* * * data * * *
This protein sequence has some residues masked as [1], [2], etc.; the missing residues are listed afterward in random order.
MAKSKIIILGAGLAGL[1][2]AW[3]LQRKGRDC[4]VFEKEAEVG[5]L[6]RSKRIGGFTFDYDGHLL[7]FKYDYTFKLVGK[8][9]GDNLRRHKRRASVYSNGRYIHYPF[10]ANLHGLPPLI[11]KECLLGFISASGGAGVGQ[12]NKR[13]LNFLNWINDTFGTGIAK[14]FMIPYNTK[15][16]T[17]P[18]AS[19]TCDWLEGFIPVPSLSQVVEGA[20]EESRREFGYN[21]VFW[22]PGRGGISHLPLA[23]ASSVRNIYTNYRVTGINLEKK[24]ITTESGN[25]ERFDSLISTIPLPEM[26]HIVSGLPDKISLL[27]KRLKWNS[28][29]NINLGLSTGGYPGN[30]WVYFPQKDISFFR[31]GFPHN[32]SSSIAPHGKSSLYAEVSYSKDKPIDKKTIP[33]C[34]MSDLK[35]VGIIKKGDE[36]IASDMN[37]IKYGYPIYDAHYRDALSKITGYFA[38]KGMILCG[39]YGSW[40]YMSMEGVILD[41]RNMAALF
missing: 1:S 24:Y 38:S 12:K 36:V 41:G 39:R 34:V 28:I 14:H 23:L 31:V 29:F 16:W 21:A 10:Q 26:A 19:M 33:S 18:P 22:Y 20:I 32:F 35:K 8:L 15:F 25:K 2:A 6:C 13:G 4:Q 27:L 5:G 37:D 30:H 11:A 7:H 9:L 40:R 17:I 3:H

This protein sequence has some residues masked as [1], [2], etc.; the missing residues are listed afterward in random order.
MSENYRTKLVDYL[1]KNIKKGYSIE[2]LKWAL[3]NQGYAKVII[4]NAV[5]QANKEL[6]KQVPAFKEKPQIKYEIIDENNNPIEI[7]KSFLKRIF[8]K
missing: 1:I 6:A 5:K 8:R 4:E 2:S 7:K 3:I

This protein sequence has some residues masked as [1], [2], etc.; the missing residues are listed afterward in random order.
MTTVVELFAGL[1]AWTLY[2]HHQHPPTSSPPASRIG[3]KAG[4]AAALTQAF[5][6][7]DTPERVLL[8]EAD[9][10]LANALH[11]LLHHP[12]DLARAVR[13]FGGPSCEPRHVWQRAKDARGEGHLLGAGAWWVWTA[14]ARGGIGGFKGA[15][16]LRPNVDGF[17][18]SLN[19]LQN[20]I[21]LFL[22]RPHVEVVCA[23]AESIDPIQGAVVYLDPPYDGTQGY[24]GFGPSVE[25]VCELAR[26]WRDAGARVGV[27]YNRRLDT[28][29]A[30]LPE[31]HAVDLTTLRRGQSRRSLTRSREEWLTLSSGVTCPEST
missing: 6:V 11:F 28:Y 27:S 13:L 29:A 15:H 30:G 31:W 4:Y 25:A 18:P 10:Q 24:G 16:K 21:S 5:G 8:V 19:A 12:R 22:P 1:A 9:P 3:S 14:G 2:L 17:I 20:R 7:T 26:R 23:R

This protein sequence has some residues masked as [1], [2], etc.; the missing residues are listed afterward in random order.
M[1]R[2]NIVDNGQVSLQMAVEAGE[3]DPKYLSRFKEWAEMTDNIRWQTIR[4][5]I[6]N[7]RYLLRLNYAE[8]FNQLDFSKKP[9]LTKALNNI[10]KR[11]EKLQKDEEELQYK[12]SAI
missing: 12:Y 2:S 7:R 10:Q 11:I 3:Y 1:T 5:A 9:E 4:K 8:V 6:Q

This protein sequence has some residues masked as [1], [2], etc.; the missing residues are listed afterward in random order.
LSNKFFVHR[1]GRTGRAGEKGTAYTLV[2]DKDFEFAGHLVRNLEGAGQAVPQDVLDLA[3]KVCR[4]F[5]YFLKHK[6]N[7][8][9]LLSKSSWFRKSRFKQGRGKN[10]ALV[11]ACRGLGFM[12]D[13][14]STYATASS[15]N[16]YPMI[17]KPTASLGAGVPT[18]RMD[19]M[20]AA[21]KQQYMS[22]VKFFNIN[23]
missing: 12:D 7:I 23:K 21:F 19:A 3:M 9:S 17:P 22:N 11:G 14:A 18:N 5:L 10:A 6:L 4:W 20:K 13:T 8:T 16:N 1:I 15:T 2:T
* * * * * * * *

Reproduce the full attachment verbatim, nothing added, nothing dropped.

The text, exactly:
This protein sequence has some residues masked as [1], [2], etc.; the missing residues are listed afterward in random order.
MAKSKIIILGAGLAGL[1][2]AW[3]LQRKGRDC[4]VFEKEAEVG[5]L[6]RSKRIGGFTFDYDGHLL[7]FKYDYTFKLVGK[8][9]GDNLRRHKRRASVYSNGRYIHYPF[10]ANLHGLPPLI[11]KECLLGFISASGGAGVGQ[12]NKR[13]LNFLNWINDTFGTGIAK[14]FMIPYNTK[15][16]T[17]P[18]AS[19]TCDWLEGFIPVPSLSQVVEGA[20]EESRREFGYN[21]VFW[22]PGRGGISHLPLA[23]ASSVRNIYTNYRVTGINLEKK[24]ITTESGN[25]ERFDSLISTIPLPEM[26]HIVSGLPDKISLL[27]KRLKWNS[28][29]NINLGLSTGGYPGN[30]WVYFPQKDISFFR[31]GFPHN[32]SSSIAPHGKSSLYAEVSYSKDKPIDKKTIP[33]C[34]MSDLK[35]VGIIKKGDE[36]IASDMN[37]IKYGYPIYDAHYRDALSKITGYFA[38]KGMILCG[39]YGSW[40]YMSMEGVILD[41]RNMAALF
missing: 1:S 24:Y 38:S 12:K 36:V 41:G 39:R 34:V 28:I 14:H 23:L 31:V 29:F 16:W 21:A 10:Q 26:A 19:M 33:S 18:P 22:Y 20:I 32:F 35:K 8:L 15:F 25:K 2:A 6:C 13:G 4:Q 27:L 5:G 37:D 30:H 11:A 7:H 9:L 40:R 17:I 3:H

This protein sequence has some residues masked as [1], [2], etc.; the missing residues are listed afterward in random order.
MSENYRTKLVDYL[1]KNIKKGYSIE[2]LKWAL[3]NQGYAKVII[4]NAV[5]QANKEL[6]KQVPAFKEKPQIKYEIIDENNNPIEI[7]KSFLKRIF[8]K
missing: 1:I 6:A 5:K 8:R 4:E 2:S 7:K 3:I

This protein sequence has some residues masked as [1], [2], etc.; the missing residues are listed afterward in random order.
MTTVVELFAGL[1]AWTLY[2]HHQHPPTSSPPASRIG[3]KAG[4]AAALTQAF[5][6][7]DTPERVLL[8]EAD[9][10]LANALH[11]LLHHP[12]DLARAVR[13]FGGPSCEPRHVWQRAKDARGEGHLLGAGAWWVWTA[14]ARGGIGGFKGA[15][16]LRPNVDGF[17][18]SLN[19]LQN[20]I[21]LFL[22]RPHVEVVCA[23]AESIDPIQGAVVYLDPPYDGTQGY[24]GFGPSVE[25]VCELAR[26]WRDAGARVGV[27]YNRRLDT[28][29]A[30]LPE[31]HAVDLTTLRRGQSRRSLTRSREEWLTLSSGVTCPEST
missing: 6:V 11:F 28:Y 27:S 13:L 29:A 15:H 30:G 31:W 4:Y 25:A 18:P 10:Q 24:G 16:K 21:S 5:G 8:V 19:A 12:R 22:P 1:A 9:P 3:S 14:G 2:L 17:I 20:R 7:T 26:R 23:R

This protein sequence has some residues masked as [1], [2], etc.; the missing residues are listed afterward in random order.
M[1]R[2]NIVDNGQVSLQMAVEAGE[3]DPKYLSRFKEWAEMTDNIRWQTIR[4][5]I[6]N[7]RYLLRLNYAE[8]FNQLDFSKKP[9]LTKALNNI[10]KR[11]EKLQKDEEELQYK[12]SAI
missing: 12:Y 2:S 7:R 10:Q 11:I 3:Y 1:T 5:A 9:E 4:K 8:V 6:Q

This protein sequence has some residues masked as [1], [2], etc.; the missing residues are listed afterward in random order.
LSNKFFVHR[1]GRTGRAGEKGTAYTLV[2]DKDFEFAGHLVRNLEGAGQAVPQDVLDLA[3]KVCR[4]F[5]YFLKHK[6]N[7][8][9]LLSKSSWFRKSRFKQGRGKN[10]ALV[11]ACRGLGFM[12]D[13][14]STYATASS[15]N[16]YPMI[17]KPTASLGAGVPT[18]RMD[19]M[20]AA[21]KQQYMS[22]VKFFNIN[23]
missing: 12:D 7:I 23:K 21:F 19:A 3:M 9:S 17:P 22:N 11:G 14:A 18:N 5:L 10:A 6:L 4:W 20:K 13:T 8:T 16:N 1:I 15:T 2:T